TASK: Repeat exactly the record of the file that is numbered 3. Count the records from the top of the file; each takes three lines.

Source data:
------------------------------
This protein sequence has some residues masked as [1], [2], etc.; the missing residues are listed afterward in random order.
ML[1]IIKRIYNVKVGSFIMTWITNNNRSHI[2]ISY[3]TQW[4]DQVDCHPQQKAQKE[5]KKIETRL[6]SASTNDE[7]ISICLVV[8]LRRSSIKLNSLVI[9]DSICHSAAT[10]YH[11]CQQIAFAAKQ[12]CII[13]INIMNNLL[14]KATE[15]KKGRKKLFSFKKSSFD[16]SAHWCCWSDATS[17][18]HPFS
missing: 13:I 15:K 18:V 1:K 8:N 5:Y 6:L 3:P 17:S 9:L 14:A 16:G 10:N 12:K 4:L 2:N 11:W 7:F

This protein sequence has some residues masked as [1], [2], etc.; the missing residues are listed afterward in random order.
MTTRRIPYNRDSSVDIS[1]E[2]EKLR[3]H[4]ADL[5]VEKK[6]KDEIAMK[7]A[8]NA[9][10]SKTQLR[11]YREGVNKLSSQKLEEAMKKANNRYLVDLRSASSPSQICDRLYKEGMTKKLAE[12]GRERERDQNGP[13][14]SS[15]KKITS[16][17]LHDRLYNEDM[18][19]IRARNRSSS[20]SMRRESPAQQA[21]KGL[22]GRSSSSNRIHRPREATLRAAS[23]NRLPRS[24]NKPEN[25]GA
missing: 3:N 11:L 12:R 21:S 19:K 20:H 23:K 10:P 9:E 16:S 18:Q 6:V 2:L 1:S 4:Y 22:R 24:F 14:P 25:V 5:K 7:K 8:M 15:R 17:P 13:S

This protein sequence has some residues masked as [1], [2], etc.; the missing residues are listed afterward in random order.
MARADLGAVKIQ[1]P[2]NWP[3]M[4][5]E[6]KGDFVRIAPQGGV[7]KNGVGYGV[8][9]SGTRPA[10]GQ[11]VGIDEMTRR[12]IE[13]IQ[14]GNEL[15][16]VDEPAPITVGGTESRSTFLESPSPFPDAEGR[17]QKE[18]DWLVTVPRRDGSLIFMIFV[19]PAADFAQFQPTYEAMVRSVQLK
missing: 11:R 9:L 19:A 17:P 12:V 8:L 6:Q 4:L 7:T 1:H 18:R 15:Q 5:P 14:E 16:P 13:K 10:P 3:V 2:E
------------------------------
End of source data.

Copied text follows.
This protein sequence has some residues masked as [1], [2], etc.; the missing residues are listed afterward in random order.
MARADLGAVKIQ[1]P[2]NWP[3]M[4][5]E[6]KGDFVRIAPQGGV[7]KNGVGYGV[8][9]SGTRPA[10]GQ[11]VGIDEMTRR[12]IE[13]IQ[14]GNEL[15][16]VDEPAPITVGGTESRSTFLESPSPFPDAEGR[17]QKE[18]DWLVTVPRRDGSLIFMIFV[19]PAADFAQFQPTYEAMVRSVQLK
missing: 11:R 9:L 19:A 17:P 12:V 8:L 6:Q 4:L 7:T 1:H 18:R 15:Q 5:P 14:E 16:P 13:K 10:P 3:V 2:E